Australasia | New Zealand – The Canterbury Tales

Australasia | New Zealand – The Canterbury Tales

The Canterbury Tales

February 6 – 10, 2004

In the heart of Canterbury’s city of Christchurch, New Zealand, I am spoiled for the first few days in this country, booked into a spacious one-bedroom unit at the Stonehurst Hostel. The suite is equipped with its own small kitchenette, Jacuzzi tub, and not one, but two televisions, a stereo unit, and a queen size bed. Staff at the hostel are, as the English would say, a little bit ‘mad’, and they have to be while catering to the backpacker set and everyone up to the three bedroom family flats. Internet, swimming pool, pool table, and even a piano surround the common kitchen and laundry facilities. Pricey pizza or pasta, and unbelievably cheap beer are on tap. It’s a good place to get your bearings in a place that for me seems so familiar, but underneath it all, has a unique a charming character.

On the long weekend that celebrates Waitangi Day marking New Zealand’s constitution and agreement with the indigenous Maori people, there is some disappointment in the land. The agreement was meant to offer equal as well as special status to the Maori people, but the opposition members elected to the government are meddling. Protests and front-page headlines reporting on the troubles are the order of the day.

Here in Christchurch, the men’s world softball championship is in town and I catch a game between Canada and Japan. Canada wins and eventually gets to the final with New Zealand where the hometown Black Sox wins it all. There are also over 1000 cyclists here, mostly from Australia, but from other places in the world. They are here for a big organized and controlled ride around the south island. And the big Speight’s Coast-to-Coast race will take place in the ongoing downpour that seems to be afflicting us at the moment.

On to the attractions and the people:

Christchurch Cathedral and square is the heart of the city. It was built in the mid 1800’s and everyday, the local wizard creates his own speaker’s corner railing on about the way he thinks women and men should be. He’s been declared a living art exhibit by the prime minister and sells maps that show New Zealand as being at the top of the world instead of down under where the sun is in the north at high noon. I climbed the cathedral tower, visited the Arts Center and museum, the botanical gardens and went punting down the Avon River. Punting is not that difficult, but there was a strong current after the thunderstorm and it was a little bit harder to get the steering right.

Nearby New Brighton Beach has a surf club and surf lessons that I hope to take if the weather is better on my return.

The people here refer to themselves as Kiwi and I’m doing my best to learn the language. First it’s a matter of getting the right tenor and pitch when you say “How’re ya goin’ mate?” Then you get a grip on the more subtle things like “Ta”, “Awesome”, “Fantastic”, and “Yeah – No”. I was talking to a Kiwi the other day and he mentioned that the country had four million people. “Yeah” I said. “Four million people and sixty million sheep!”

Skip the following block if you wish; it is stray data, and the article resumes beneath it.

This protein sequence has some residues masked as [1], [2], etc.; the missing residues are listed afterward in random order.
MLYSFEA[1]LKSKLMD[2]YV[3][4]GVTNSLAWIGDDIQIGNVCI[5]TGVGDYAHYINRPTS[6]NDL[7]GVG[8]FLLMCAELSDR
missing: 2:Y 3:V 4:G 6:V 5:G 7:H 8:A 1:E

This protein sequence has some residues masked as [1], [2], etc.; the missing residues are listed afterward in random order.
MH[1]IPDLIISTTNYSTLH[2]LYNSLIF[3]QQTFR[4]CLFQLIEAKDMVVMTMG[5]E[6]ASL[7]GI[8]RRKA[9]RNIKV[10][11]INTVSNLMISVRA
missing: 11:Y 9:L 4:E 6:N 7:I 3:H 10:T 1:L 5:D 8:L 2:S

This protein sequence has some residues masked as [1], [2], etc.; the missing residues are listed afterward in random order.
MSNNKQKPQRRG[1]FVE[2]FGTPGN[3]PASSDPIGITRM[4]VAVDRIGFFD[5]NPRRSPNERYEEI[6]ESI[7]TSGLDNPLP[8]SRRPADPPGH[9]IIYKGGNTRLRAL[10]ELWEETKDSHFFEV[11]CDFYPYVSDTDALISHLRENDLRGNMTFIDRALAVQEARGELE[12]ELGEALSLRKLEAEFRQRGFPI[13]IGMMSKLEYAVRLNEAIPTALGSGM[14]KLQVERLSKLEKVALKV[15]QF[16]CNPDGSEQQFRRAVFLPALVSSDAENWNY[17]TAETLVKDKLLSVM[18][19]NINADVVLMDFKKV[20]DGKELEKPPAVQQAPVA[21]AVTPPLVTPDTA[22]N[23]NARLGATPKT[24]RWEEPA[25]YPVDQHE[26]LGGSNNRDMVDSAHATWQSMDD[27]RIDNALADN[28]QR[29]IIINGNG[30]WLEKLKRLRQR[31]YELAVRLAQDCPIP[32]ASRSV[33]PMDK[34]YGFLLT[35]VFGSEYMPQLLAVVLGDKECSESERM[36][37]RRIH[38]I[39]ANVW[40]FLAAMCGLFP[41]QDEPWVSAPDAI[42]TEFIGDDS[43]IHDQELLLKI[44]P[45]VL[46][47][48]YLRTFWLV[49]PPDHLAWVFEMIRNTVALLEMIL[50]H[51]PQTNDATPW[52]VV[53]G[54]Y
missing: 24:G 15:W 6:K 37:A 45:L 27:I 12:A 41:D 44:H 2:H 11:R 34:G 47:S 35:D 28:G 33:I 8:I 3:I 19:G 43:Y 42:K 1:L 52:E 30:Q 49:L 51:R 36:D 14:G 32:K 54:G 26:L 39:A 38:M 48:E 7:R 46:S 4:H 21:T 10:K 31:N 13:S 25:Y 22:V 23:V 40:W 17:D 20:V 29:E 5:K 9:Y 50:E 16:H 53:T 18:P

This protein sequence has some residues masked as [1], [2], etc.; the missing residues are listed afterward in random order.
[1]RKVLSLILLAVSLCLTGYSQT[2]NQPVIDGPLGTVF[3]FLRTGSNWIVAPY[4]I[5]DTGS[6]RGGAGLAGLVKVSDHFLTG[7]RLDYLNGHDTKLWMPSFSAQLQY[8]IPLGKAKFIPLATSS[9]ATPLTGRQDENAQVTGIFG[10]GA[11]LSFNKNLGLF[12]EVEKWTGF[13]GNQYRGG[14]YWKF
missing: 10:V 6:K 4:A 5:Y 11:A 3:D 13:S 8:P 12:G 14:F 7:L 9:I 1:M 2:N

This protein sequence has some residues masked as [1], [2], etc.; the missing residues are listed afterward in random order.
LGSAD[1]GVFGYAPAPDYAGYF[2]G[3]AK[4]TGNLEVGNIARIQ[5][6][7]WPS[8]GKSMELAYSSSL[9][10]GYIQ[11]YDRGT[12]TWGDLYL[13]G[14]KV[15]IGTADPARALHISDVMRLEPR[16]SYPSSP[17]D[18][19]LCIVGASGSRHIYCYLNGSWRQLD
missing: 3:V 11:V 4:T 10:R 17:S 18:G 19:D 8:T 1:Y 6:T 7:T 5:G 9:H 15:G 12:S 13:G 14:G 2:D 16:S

“What’s wrong with sheep mate?”
“Nothing’s wrong with sheep.”
“How do ya know that mate?”
“I don’t know that. Is there something wrong with sheep?”
“Ah. You’re asking the wrong bloke, but are ya sure you don’t know there’s nothing wrong with sheep?”
I think you get the drift of the humour. They are a good lot and have a good sense of taking the piss out of you – so to speak. As far as restaurant service goes, you could think everyone’s just plain rude and doesn’t give a hoot, but they don’t survive on tips, so you just get used to it after awhile. And really, it’s pretty straight forward – not a fake pleasantness that you can become accustomed to in North America. As a Canadian with a loonie more or less on par with the Kiwi, I notice the differences in prices. Most things in New Zealand are between 20 and 100% more, so I’m glad I did get most of my gear together at home.

I’ve been spending some time here in Christchurch dealing with some repacking issues and filing claims due to some theft from my luggage at LAX. Apparently, there has been such regular theft from luggage in transit on NZ1 to Auckland that the Kiwi police won’t even take reports, referring people to the Los Angeles World Airport police, who don’t respond to calls or emails, and the info people suggest you write to the LA Times to try and create some media pressure for an investigation.

There have been a few lessons already. Number one – do a trial pack well in advance. Thanks to my friend Sherry for taking the extra 19 pounds out of that big hockey bag. Did I really need three bottles of sunscreen? Not in this rain!
Charge up the charge cards even more as in New Zealand, you can easily live off them without having to go to the ATM for cash. Every ounce or gram really does count, because eventually they all add up. That means I’m trying to get lighter as I go along.

Me and my B.O.B. trailer from Black Sheep bikes in Vancouver will soon hit the road meeting up with Lannie from my Beer and Loathing Softball team and her beau Aaron from Fort St. John in Northern British Columbia. We will make our way over the Southern Alps and then up the West Coast. Currently I’m planning to bus to Queenstown and then bus to Haast where we will meet up and begin the ride.

Thanks for checking in and seeing what’s up.
Next update in a week or so.

Category : Australasia | New Zealand , Uncategorized